Back to the Drive-In Review
In one of his Movie Answer Man books, Roger Ebert was asked how he feels about drive-in movie theaters. I can’t find the quote, so I’m paraphrasing from memory, but Ebert answered that while he loves the idea of drive-ins as a slice of classical Americana, he hadn’t actually been to one in several years, as he very much preferred the sound and picture in a conventional theater.
I feel much the same way. I appreciate the part drive-ins play in American mythology. When one is shown in a movie, for instance, it tends to look really cool (see: that one great shot in Once Upon a Time in Hollywood when Brad Pitt passes a drive-in on the way home). But I don’t really love the experience of going to drive-ins, and every time I went during the lockdown phase of the pandemic, my dominant feeling was that I really wished I was in an indoor theater instead.
Back in 2020, with regular movie theaters closed, drive-in movies made a big comeback, with established drive-ins getting much more business than usual and some makeshift ones popping up (one was set up in the Philadelphia area, where I live, which for some reason projected the films unto undersized shipping containers, with its location inconveniently situated right in the airport’s flightpath.)
This was also the age of drive-in comedy shows and even drive-in political rallies. But what happened to those drive-in venues, after regular movie theaters reopened? That’s the question at the heart of Back to the Drive-In, a new documentary that visits 11 drive-ins over the course of the summer of 2021, to see how they were grappling with the era when standard theaters and new movies were once again serving as competition.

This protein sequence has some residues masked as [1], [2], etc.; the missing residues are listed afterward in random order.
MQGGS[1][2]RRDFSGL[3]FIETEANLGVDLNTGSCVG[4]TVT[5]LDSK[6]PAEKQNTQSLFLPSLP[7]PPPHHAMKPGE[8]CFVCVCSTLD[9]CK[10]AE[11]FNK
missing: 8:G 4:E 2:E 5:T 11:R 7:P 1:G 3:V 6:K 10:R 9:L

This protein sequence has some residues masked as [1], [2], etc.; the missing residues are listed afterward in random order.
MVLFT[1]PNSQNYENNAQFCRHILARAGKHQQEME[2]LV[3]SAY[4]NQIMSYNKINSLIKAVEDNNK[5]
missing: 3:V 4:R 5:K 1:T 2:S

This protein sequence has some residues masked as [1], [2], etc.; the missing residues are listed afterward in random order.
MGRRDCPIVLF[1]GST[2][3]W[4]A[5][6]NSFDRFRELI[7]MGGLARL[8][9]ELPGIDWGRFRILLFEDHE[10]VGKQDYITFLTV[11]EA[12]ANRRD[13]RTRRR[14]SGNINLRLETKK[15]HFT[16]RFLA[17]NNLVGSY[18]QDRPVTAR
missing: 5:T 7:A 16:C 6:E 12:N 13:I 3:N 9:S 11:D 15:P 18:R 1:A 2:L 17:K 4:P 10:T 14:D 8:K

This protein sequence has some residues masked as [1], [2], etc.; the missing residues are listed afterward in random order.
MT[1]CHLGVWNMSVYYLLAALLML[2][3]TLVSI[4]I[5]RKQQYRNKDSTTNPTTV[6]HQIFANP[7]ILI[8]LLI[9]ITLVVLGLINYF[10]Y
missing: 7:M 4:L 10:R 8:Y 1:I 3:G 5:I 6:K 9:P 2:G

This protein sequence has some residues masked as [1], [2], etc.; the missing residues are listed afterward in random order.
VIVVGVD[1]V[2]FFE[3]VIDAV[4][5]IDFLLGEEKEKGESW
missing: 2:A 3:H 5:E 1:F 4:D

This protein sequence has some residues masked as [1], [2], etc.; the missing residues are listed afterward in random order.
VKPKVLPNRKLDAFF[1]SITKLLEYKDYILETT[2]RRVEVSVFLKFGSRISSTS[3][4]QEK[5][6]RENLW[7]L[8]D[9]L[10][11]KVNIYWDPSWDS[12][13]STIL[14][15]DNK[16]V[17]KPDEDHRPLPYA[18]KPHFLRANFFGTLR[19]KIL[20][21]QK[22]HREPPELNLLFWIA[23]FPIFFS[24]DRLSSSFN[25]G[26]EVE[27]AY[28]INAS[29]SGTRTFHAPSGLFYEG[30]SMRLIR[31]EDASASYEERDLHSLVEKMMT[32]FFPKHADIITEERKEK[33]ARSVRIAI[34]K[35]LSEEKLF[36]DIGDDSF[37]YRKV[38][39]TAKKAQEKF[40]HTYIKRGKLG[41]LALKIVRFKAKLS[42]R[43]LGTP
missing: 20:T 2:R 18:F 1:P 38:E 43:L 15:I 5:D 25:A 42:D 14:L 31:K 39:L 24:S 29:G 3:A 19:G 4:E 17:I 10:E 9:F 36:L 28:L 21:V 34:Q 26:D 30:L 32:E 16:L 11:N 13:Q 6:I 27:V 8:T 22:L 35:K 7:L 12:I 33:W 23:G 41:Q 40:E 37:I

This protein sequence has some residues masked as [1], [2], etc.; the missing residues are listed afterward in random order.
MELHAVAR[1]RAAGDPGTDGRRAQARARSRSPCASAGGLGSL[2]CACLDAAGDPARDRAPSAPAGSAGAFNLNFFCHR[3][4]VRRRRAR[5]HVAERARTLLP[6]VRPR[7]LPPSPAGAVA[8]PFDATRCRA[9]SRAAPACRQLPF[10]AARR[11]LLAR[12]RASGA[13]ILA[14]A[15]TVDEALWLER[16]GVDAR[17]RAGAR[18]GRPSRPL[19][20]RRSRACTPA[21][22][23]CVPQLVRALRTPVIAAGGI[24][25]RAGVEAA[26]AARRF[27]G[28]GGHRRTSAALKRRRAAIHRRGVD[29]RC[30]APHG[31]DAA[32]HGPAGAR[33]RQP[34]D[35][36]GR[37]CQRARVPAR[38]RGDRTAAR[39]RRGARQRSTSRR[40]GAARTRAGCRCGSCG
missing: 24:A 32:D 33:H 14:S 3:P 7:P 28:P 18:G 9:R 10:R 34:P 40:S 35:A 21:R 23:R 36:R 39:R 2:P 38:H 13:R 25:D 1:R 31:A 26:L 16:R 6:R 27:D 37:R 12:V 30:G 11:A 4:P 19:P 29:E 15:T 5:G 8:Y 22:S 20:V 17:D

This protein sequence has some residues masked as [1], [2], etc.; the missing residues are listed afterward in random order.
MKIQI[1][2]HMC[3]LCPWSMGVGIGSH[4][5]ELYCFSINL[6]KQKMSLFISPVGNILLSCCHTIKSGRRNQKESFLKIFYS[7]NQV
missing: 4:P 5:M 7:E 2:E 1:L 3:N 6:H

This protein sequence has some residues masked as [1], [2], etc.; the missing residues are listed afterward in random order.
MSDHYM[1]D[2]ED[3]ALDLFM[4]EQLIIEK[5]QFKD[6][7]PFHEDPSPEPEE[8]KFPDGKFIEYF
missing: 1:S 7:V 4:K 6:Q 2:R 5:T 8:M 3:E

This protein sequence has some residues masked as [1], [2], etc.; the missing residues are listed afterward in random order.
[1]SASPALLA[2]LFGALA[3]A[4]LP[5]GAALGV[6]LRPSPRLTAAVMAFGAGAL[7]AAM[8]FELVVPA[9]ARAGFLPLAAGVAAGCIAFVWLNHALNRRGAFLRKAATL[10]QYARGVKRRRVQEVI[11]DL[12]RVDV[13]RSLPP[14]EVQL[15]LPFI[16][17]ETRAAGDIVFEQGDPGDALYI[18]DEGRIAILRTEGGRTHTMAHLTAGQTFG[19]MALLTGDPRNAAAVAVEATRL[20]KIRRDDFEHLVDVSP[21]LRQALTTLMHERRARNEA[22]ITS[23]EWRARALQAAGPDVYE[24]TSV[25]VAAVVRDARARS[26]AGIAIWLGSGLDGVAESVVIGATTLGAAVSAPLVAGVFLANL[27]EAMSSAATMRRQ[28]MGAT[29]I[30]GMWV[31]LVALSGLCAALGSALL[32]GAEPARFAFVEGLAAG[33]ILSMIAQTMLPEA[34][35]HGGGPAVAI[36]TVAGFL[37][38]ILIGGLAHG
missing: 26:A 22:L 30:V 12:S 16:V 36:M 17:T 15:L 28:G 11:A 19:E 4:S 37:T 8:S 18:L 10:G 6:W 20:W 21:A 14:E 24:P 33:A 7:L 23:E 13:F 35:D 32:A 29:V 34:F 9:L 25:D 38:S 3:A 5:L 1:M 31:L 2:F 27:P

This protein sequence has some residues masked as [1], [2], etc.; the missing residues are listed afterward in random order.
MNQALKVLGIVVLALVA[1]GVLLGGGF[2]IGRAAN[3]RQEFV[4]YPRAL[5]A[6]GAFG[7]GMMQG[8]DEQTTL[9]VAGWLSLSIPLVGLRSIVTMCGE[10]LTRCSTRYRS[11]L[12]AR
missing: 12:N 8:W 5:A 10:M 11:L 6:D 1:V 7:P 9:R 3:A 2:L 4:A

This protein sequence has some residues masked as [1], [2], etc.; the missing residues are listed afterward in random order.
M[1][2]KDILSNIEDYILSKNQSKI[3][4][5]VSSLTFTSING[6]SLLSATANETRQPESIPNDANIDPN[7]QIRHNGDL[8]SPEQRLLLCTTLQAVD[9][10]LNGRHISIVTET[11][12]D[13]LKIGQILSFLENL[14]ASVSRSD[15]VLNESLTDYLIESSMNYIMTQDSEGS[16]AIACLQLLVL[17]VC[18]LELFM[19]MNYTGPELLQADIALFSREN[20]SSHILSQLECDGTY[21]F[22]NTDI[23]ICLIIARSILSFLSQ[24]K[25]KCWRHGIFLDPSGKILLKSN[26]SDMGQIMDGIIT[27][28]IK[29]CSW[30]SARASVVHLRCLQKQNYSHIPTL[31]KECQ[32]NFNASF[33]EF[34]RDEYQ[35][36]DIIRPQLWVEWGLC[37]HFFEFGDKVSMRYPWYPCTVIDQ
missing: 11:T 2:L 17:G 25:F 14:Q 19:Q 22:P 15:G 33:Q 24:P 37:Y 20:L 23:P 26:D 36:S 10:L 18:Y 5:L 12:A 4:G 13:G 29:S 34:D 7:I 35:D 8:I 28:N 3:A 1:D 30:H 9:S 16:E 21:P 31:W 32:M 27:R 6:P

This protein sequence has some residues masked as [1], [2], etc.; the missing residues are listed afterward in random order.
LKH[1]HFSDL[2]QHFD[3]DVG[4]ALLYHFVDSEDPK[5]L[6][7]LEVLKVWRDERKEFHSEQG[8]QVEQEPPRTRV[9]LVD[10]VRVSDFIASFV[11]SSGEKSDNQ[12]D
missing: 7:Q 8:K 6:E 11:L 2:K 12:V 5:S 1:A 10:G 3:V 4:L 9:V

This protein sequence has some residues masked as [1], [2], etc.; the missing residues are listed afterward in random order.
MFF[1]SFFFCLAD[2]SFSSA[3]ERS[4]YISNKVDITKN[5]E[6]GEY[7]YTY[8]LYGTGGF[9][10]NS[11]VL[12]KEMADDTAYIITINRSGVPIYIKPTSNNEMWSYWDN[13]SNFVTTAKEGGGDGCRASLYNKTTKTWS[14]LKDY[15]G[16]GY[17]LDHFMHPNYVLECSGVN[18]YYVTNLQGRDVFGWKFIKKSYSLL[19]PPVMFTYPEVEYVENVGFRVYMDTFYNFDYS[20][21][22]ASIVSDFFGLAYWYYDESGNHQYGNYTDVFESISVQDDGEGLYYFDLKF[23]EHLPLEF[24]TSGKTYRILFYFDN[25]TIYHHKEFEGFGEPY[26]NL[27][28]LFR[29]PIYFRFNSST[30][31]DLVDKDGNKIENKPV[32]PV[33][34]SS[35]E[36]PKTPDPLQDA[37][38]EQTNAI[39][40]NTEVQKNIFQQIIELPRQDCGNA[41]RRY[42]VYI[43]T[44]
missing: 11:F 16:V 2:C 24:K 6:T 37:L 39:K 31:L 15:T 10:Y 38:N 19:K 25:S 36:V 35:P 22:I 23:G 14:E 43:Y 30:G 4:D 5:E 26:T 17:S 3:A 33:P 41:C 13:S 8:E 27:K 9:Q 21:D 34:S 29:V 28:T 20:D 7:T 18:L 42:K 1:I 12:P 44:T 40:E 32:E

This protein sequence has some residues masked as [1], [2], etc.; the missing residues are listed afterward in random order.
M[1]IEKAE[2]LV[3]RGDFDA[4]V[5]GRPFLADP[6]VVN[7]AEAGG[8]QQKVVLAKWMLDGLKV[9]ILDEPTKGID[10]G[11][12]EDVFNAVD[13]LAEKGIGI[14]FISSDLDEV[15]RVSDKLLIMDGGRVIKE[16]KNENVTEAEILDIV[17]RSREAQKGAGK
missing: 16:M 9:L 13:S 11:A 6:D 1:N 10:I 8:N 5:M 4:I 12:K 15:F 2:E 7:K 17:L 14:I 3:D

These are, for the most part, mom-and-pop businesses run by what seems like good and admirable people who seem to really love the movies and the movie experience; there’s no national chain of drive-in theaters. But Back to the Drive-in also makes it clear that there are big questions about whether the business model of most drive-in theaters is still viable.
Directed by April Wright, Back to the Drive-In includes some really beautiful overhead drone photography of each of the drive-ins, including the Galaxy in Texas, the Wellfleet in Cape Cod, and the Field of Dreams Drive-in in Ohio. Missing is the Mahoning Drive-In in Pennsylvania, although that was the topic of its own doc, At the Drive-In, a few years ago. The Mahoning has drawn passionate audiences who love its double features of classic movies- and it survived a near-death experience in 2021.
Some of the then serve alcohol, which raises questions about whether it’s legal or advisable for people to drink in their cars or for businesses to serve alcohol that way. We also learn that the 2021 Fast and the Furious movie, F9: The Fast Saga was a big hit at drive-in theaters, which makes me wonder how anyone can watch that movie in a car and not want to immediately drive it really fast.
Back to the Drive-In makes it clear that the existence of a lot of these theaters is pretty precarious, with some of the owners getting offers to sell their land or even already in the process of closing.
It’s a fascinating subplot of the pandemic and an enjoyable documentary. But if the idea is to make the case for the drive-in movie experience, I’m not entirely sold.